Sabatini is named president of new HMO

3 chronic diseases are startup's focus


Nelson J. Sabatini, who retired as state health secretary a year ago, has become president of a startup Medicare HMO for people with chronic diseases.

Called Care Improvement Plus, the HMO will serve Medicare-eligible people with diabetes, congestive heart failure or late-stage renal disease.

The HMO is run by a Baltimore company, XLHealth, that was founded as a diabetes management company called Diabetex in 1998 and eventually began to manage other chronic conditions as well.

XLHealth received a boost early this year when it received $63.75 million in new financing from an investment group headed by Goldman Sachs & Co.

Sabatini served separate stints as health secretary, one when William Donald Schaefer was governor and the other under Gov. Robert L. Ehrlich Jr. In between, he was an executive for the University of Maryland Medical System.

Sabatini said yesterday that his new job would let him practice "what I advocated during the Schaefer administration - focused managed care on that part of the population that was costing the most money."

An HMO for the chronically ill, he said, can assure that care is managed and coordinated. And, by keeping patients healthier, it can avoid or defer more expensive treatments.

Such programs give the HMO flexibility to pay for things that will help the patient stay healthier but are not ordinarily covered by health insurance, he said.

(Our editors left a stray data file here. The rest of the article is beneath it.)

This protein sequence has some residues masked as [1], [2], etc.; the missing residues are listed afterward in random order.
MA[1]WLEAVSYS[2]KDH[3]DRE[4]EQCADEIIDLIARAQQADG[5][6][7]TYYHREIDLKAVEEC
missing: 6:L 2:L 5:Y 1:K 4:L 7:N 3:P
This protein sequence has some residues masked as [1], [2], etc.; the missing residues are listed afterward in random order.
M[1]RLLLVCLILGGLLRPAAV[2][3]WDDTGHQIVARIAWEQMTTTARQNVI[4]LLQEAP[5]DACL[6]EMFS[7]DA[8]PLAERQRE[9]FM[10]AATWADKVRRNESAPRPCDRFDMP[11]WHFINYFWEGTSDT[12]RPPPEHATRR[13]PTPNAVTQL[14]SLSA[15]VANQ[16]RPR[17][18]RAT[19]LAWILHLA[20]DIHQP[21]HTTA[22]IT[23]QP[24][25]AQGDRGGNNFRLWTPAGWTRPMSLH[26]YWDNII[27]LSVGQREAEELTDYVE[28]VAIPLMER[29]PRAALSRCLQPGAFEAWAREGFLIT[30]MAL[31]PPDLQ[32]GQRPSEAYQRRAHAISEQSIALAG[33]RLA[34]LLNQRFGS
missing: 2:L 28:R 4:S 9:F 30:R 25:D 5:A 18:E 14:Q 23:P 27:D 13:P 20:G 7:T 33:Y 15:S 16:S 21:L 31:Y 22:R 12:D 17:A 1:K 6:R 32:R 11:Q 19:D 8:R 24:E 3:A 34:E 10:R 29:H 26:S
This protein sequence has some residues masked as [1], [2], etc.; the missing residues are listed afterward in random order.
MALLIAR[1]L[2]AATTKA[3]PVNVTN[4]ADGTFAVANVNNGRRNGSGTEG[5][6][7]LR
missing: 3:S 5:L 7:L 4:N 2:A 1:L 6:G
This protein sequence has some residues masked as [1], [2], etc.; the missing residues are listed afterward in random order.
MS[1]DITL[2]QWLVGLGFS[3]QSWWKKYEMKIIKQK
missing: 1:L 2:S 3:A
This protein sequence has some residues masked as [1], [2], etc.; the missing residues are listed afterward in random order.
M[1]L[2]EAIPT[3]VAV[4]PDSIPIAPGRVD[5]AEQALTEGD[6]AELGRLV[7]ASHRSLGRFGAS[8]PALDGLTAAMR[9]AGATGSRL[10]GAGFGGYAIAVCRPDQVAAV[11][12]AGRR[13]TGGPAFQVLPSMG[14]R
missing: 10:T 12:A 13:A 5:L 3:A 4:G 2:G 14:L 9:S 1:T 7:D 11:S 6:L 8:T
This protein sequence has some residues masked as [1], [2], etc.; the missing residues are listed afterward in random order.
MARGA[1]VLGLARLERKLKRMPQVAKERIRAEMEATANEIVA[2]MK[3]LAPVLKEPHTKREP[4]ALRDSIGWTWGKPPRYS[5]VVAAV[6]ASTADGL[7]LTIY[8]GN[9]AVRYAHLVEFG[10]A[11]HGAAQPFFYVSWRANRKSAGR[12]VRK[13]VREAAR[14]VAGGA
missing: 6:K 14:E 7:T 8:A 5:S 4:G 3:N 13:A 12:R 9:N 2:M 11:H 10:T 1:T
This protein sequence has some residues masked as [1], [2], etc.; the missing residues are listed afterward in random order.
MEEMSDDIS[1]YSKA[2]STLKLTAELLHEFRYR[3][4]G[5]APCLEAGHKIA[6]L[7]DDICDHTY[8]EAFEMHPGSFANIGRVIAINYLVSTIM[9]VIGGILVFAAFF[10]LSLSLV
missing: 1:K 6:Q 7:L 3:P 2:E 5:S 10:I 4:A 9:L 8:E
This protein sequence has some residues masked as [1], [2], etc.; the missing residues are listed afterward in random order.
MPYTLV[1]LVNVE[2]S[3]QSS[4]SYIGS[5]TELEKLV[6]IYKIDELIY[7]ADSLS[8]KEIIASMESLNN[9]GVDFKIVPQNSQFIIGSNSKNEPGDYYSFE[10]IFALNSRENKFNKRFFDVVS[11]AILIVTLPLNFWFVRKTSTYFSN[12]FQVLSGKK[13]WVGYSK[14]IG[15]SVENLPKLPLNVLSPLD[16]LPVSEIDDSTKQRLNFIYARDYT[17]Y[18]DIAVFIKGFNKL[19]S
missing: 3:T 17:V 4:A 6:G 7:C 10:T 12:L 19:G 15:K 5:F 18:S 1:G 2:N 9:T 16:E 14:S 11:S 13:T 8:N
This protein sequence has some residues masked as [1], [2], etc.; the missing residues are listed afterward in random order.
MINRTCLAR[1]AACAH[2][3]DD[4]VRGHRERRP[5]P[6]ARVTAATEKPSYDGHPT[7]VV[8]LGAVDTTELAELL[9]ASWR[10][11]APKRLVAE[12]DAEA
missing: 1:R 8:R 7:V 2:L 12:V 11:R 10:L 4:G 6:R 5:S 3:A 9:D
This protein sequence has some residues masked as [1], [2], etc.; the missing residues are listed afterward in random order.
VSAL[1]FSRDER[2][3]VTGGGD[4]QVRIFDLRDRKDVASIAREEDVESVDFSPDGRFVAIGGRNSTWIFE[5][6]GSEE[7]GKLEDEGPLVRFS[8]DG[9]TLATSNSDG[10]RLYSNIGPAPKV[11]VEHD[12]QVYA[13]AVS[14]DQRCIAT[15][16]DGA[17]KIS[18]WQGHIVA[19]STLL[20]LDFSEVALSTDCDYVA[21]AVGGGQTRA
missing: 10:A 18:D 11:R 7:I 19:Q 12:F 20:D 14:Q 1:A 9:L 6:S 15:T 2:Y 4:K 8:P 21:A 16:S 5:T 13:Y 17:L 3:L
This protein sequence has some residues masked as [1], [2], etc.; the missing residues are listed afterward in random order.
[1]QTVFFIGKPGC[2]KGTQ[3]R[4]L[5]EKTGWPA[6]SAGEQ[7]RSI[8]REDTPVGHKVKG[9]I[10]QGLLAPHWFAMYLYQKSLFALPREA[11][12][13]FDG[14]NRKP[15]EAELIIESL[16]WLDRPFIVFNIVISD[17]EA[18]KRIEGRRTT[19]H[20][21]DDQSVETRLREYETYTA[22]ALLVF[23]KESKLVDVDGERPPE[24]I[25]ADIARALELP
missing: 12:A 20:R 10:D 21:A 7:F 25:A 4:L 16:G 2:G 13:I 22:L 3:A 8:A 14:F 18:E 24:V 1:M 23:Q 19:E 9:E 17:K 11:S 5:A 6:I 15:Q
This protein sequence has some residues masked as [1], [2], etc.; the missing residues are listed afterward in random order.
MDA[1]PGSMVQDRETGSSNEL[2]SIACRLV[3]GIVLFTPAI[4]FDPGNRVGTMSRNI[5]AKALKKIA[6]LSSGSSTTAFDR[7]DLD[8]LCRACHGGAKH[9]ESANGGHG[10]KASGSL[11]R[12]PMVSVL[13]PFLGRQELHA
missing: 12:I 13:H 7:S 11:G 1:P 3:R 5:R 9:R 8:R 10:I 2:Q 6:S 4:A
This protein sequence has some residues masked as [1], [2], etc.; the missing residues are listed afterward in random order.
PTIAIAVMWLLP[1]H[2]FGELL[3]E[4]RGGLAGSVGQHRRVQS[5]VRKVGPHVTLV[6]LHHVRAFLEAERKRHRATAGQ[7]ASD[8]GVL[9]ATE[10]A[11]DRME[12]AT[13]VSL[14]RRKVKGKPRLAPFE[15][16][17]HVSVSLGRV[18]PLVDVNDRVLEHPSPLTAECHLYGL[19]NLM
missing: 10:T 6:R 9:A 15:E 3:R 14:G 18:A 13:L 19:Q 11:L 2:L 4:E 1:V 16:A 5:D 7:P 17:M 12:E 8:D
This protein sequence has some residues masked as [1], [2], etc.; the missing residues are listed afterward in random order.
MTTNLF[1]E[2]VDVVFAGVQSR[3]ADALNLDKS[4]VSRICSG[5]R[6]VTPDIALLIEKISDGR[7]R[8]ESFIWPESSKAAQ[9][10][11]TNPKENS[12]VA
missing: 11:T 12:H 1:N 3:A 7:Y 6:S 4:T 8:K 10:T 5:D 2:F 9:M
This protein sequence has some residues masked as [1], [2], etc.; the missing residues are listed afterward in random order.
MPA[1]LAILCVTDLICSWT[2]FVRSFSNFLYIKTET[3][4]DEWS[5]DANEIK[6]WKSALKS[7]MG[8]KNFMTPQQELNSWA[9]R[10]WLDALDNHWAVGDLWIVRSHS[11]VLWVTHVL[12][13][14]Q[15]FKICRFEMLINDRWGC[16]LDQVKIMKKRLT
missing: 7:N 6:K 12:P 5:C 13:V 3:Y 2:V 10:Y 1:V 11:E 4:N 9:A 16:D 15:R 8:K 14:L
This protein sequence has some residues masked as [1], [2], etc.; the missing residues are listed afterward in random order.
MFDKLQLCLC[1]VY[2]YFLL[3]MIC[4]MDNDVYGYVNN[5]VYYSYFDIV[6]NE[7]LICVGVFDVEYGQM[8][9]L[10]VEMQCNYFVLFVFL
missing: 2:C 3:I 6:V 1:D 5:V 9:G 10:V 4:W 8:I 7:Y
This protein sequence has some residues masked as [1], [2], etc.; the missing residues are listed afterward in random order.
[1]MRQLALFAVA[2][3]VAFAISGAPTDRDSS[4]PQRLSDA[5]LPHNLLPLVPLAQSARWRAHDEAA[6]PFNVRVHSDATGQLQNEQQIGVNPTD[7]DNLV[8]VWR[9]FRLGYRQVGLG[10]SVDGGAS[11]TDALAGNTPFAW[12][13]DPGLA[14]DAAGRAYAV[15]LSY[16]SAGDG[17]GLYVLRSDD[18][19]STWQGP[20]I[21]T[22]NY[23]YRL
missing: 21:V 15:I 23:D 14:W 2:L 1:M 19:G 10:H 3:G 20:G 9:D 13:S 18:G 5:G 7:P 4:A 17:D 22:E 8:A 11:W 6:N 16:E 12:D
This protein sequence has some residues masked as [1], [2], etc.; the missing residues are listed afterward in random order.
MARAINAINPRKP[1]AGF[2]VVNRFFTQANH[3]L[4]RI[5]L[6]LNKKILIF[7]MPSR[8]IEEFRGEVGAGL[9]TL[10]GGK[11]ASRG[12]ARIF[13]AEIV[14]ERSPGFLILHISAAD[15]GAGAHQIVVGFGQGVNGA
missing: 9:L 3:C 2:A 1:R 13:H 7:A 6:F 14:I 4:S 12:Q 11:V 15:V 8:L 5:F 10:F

For example, XLHealth ran a pilot Medicare disease management program in Texas that provided diabetics with a foot probe, a high-tech thermometer that can identify "hot spots" that indicate an infection or wound, Sabatini said.

His appointment comes as the role of Medicare HMOs is set to greatly expand, beginning Jan. 1, under changes in the Medicare law passed in 2003. The changes encourage both general HMOs and "special needs" HMOs, such as XLHealth's, aimed at particular types of patients.

The new Medicare venture marks the first time XLHealth will operate as an HMO responsible for all health care for members, not just as a manager of treatments for specific conditions.

Sabatini said the HMO hopes to sign up 3,500 people the first year. The federal government will pay XLHealth a flat fee for each patient - the size of the fee is based on the patient's health history - and the HMO will pay for doctor and hospital care. XLHealth estimates about 100,000 Medicare-eligible people in the Baltimore area have one of its three targeted medical conditions.

When he retired a year ago, Sabatini said he planned to so some consulting and to split his time between Maryland and Hawaii. He said yesterday, "My plan is still to have flexibility to spend as much time as I can with my family in Hawaii. But this is a very exciting program. I said, `I'll help you get it up and running.' "

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